Growers are leaving profit on the ground every time the combine hits the field.
“You’ve grown it, you’ve put the inputs into it, and it’s free for the taking. Why not take it?” said Nathan Gregg, project manager at the Prairie Agricultural Machinery Institute.
Harvest losses depend on the crop, but typically, one to two bushels per acre is considered an “acceptable” loss, said Gregg.
“Unfortunately, in a lot of cases, we see up to five to 10 bushels an acre of losses,” he said. “I’ve been in fields where we’ve seen losses of 15 bushels per acre in a canola crop that the producer thought he was doing a good job with.”
Losses can be caused by many factors, but they start with a “lack of awareness,” said Gregg.
“Not checking to see if losses are there is the main culprit on a lot of operations,” he said. “I think we’re getting a little bit better. The message is getting through, and producers are starting to check, and that’s somewhat related to the price of commodity grains.
“As people are checking more, they’re doing a better job of limiting those losses.”
That can be tough to do during the busy harvest season, though.
“It’s a busy season and there’s lots to get done,” he said. “The goal on everyone’s mind is to get that crop off before something happens to it, so stopping to check is not really high on the agenda when there’s a nagging concern to get the job done.
“But checking in any format is better than not checking at all.”
The best way to check is to remove the chopper from the combine and drop residue material in a windrow behind the machine, using a catch pan to collect the residue in order to measure losses.
“But a lower-effort methodology is to try and catch the residue as it’s discharged off the straw chopper or residue spreader. That’s not terrible — it’s just not as good,” said Gregg.
“It introduces opportunities for error. The loss that comes out of the combine may not be distributed evenly, so if you’re just catching a pan on the periphery of the discharge pattern, that may not be where the grain is discharged, even though that’s where some of the straw and residue is.”
Once the discharge is caught, you can remove the residue, either by hand or using a small leaf blower, to get a seed count.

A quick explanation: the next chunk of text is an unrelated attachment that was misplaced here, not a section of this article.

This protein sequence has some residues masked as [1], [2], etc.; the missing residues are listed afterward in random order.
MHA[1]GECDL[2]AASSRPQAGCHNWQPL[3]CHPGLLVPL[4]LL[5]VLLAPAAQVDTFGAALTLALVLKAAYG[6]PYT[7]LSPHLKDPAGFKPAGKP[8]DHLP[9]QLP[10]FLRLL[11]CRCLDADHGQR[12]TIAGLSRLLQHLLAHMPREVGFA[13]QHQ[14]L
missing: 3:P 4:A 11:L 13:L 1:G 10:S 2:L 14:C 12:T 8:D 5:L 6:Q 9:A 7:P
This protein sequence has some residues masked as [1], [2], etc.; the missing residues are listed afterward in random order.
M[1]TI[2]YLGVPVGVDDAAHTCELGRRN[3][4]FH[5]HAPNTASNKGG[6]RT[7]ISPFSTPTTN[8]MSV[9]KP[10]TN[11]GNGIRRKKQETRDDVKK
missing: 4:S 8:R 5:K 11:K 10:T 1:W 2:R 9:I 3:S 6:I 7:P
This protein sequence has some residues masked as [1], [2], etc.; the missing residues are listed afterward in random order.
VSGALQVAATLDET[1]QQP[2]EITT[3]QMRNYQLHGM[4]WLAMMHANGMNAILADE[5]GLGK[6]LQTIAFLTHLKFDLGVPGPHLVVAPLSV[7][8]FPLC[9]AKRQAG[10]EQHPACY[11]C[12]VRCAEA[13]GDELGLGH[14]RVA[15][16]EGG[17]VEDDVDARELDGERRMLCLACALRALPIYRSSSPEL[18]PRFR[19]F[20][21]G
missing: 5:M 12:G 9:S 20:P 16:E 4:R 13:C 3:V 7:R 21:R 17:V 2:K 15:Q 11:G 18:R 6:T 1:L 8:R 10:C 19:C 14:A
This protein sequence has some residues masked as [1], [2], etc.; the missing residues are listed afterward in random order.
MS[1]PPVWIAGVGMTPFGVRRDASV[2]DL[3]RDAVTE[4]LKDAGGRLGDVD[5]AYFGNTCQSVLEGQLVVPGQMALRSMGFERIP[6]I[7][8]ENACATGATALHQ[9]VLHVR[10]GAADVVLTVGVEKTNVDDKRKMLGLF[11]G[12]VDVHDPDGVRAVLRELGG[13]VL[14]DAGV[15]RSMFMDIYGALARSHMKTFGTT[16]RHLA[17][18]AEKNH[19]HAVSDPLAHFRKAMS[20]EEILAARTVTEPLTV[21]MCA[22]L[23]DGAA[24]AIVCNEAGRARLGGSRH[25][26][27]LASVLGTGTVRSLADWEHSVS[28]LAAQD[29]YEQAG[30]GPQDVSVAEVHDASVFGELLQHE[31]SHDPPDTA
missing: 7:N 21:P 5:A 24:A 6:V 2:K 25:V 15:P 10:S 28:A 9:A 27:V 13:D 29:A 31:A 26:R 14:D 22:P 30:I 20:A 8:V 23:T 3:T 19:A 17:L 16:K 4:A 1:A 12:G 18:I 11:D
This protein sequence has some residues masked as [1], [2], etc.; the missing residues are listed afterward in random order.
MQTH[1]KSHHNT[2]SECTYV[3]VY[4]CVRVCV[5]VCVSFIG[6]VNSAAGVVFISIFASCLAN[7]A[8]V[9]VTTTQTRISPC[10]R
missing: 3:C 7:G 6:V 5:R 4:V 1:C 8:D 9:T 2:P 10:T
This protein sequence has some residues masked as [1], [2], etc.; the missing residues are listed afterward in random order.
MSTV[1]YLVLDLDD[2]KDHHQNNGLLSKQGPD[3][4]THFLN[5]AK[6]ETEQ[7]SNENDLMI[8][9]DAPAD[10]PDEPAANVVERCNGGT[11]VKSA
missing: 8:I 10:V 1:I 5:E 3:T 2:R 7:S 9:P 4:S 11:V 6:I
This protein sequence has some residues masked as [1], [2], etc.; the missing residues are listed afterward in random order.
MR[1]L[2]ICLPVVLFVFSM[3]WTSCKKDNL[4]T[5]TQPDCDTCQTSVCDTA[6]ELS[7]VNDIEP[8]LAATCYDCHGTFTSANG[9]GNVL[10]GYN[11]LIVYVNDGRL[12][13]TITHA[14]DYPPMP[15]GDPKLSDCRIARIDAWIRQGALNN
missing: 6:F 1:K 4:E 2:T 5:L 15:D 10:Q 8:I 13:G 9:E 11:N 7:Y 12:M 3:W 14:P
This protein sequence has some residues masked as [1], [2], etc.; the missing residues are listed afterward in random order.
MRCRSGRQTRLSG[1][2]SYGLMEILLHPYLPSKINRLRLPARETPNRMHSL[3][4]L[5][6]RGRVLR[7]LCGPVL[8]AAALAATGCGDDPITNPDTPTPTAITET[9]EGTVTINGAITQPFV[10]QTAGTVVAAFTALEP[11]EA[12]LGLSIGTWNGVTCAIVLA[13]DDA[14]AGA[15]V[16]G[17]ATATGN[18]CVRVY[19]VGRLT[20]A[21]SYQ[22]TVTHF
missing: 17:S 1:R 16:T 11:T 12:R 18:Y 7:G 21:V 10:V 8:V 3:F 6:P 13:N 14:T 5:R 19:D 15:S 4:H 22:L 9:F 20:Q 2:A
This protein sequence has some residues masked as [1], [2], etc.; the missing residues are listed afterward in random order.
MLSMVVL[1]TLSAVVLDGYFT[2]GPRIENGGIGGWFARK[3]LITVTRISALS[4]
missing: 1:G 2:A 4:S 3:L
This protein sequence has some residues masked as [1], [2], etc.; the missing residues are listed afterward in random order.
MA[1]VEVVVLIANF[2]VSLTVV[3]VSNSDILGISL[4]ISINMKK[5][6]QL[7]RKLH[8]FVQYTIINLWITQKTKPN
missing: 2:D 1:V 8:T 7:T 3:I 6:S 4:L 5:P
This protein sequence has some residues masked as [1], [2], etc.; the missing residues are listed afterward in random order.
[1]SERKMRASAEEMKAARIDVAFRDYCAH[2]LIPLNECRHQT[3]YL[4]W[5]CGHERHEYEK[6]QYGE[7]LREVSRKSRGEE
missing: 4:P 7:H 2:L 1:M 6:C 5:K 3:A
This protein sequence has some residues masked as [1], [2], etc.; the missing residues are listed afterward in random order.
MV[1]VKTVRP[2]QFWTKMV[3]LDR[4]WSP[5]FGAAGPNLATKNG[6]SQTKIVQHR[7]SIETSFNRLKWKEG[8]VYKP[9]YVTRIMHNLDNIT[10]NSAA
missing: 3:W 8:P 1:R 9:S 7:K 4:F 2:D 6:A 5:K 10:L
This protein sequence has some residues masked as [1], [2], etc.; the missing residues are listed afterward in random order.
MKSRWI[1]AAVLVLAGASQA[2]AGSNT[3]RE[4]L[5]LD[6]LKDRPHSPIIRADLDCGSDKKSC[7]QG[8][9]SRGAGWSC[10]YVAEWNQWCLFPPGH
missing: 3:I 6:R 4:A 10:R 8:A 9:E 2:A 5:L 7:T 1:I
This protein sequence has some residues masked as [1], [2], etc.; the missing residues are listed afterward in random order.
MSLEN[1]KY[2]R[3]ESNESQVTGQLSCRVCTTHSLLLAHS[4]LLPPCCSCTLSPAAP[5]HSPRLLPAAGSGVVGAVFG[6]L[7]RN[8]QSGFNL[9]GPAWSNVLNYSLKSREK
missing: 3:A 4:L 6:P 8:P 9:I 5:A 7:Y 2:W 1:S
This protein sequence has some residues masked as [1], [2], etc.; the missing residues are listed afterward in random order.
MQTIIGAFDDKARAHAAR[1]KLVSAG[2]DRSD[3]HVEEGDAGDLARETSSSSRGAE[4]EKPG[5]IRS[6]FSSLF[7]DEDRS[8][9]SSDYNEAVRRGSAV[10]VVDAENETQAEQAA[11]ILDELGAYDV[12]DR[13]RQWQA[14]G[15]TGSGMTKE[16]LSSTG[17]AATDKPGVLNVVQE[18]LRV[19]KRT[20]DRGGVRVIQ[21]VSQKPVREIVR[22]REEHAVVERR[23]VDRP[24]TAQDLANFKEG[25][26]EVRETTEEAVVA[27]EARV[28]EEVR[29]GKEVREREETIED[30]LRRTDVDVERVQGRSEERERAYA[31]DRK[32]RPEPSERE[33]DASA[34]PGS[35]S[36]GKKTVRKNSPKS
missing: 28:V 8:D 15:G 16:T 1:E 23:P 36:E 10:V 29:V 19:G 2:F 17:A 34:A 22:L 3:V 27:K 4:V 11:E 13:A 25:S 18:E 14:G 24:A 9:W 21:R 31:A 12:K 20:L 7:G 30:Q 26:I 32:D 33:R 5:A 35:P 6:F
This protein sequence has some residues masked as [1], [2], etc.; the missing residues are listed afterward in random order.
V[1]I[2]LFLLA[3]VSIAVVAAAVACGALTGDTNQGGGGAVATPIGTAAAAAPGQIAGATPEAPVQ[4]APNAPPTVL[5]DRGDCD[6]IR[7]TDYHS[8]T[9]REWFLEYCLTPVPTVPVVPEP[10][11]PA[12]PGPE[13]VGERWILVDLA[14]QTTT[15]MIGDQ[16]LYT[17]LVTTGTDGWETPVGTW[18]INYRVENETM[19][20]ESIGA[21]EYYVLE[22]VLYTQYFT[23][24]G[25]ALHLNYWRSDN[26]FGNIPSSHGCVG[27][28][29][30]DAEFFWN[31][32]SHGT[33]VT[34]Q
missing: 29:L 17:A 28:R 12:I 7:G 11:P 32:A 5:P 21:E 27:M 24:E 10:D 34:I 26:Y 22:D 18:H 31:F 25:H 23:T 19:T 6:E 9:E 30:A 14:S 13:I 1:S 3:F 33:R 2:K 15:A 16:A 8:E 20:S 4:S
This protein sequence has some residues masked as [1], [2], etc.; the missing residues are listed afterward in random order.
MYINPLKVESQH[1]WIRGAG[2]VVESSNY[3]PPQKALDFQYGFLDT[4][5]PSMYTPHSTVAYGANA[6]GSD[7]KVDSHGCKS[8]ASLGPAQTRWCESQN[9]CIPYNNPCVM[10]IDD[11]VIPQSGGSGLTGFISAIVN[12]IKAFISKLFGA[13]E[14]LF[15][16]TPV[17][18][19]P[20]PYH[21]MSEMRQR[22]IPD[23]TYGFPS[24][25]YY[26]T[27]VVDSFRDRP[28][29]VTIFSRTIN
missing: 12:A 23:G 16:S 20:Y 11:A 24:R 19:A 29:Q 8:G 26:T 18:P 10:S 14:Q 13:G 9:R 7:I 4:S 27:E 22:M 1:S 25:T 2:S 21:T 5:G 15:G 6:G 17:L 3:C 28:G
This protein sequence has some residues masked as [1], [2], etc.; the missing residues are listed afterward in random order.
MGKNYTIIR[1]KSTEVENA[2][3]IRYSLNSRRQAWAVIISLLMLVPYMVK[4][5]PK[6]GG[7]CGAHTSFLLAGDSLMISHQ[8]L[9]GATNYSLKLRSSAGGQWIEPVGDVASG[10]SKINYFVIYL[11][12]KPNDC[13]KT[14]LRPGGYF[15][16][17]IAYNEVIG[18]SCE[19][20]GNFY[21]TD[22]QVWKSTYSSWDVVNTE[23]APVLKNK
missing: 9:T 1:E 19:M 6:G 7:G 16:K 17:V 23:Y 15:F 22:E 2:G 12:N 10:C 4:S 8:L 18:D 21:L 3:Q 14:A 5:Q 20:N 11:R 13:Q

“Collect the loss, and in some format, try to apply a metric to that, whether that’s seed counting on larger kernels or by weight or by volume — anything that gives you context to know whether the adjustments that you’re making in speed or combine settings are resulting in more or less loss.”
Harvest loss triggers
Once you’re aware of how much seed you’re leaving in the field, you’ve won half the battle, said Gregg.
“The fact that you’re even considering it will make it so that you’re paying attention when those environmental conditions change throughout the day,” he said, adding wind or temperature can affect how the crop flows through the combine.
“If you’re paying attention, maybe you’ll start to realize some of those triggers and realize you need to adjust some of your settings or your travel speed to adapt to the crop conditions.”
Losses can happen in many places — “from environmental shattering losses to losses at the header and the cutter bar and throughout the combine process itself. There’s different opportunities for grain to be lost and not retained in the combine.”
But one of the primary causes is human nature — giving into the desire to get the job done faster.
“There’s always settings and optimizations that can be made to try to address the crop conditions and cater the machine to that,” said Gregg. “Typically, speed is the thing that tends to get neglected. We think that we can drive at a certain speed in all conditions at all yield levels.”
New combines have so much horsepower that they don’t always give you a “visceral response to tell that something isn’t going quite right.”
“You don’t feel the rumble in your seat or hear the engine pull down like it used to in heavy conditions.”
Producers also need to realize “it’s not one setting for one crop all season,” he added.
“We need to be in tune with what’s going on with the environment,” said Gregg.
“First-harvest wheat will behave differently in the combine than last-harvested wheat. We need to be aware of how that can change over the course of a season and even over the course of the day.”